Given the broad powers granted its officers, the Ptolemaic law enforcement system ought to have been plagued by official abuses. Yet there are few indications that police misbehavior was a serious problem. Villagers complained about police misbehavior, but many complaints are suspect, highlighting "abuses" that look like proper procedure, and the fact that such complaints were often sent to police officials suggests that people trusted them. Insubordination in the ranks seems to have been uncommon; reprimands to subordinates from police administrators are few; and government circulars and decrees concerning corruption are often too vague to provide firm conclusions about the extent or even the types of police wrongdoing.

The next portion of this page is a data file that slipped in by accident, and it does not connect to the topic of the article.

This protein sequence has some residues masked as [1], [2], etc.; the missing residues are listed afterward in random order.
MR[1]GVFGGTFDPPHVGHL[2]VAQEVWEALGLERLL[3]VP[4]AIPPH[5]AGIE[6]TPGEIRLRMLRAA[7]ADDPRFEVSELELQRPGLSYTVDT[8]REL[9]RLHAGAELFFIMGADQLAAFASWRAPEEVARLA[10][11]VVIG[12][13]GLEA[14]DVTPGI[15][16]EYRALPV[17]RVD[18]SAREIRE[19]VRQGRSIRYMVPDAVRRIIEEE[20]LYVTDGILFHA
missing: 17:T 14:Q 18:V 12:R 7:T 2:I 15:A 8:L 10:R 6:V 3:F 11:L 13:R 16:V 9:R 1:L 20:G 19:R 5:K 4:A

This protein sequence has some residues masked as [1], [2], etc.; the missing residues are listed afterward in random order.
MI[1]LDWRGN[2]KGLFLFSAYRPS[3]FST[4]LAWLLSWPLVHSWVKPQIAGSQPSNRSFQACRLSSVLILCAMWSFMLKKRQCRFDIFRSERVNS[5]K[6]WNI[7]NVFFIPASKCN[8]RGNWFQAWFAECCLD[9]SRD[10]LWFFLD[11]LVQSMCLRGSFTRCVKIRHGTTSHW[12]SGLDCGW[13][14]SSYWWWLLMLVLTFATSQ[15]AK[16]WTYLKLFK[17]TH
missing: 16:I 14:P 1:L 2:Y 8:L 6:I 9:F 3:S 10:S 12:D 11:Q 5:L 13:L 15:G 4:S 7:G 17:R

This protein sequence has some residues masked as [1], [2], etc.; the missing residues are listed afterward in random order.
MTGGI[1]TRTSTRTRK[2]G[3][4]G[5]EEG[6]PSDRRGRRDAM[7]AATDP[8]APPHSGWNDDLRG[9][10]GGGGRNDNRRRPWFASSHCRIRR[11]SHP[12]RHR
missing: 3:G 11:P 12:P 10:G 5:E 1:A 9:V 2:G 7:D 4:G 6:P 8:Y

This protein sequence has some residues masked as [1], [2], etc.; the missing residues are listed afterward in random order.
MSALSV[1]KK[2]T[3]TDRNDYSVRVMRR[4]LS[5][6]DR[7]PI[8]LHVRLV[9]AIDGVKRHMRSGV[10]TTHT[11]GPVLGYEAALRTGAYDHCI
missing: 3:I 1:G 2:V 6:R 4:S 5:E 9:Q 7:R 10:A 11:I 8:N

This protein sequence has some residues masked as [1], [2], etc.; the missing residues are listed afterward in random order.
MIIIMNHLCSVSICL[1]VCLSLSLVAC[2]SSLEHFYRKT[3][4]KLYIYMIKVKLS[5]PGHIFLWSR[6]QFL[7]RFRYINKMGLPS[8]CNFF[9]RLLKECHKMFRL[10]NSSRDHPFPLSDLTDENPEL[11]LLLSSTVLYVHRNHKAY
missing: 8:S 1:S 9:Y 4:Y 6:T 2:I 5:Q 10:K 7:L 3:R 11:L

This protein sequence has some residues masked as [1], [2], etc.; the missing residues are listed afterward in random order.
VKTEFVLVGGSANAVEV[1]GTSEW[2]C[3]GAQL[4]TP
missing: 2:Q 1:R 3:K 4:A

|Original language||English (US)|
|Number of pages||27|
|State||Published - Oct 2007|
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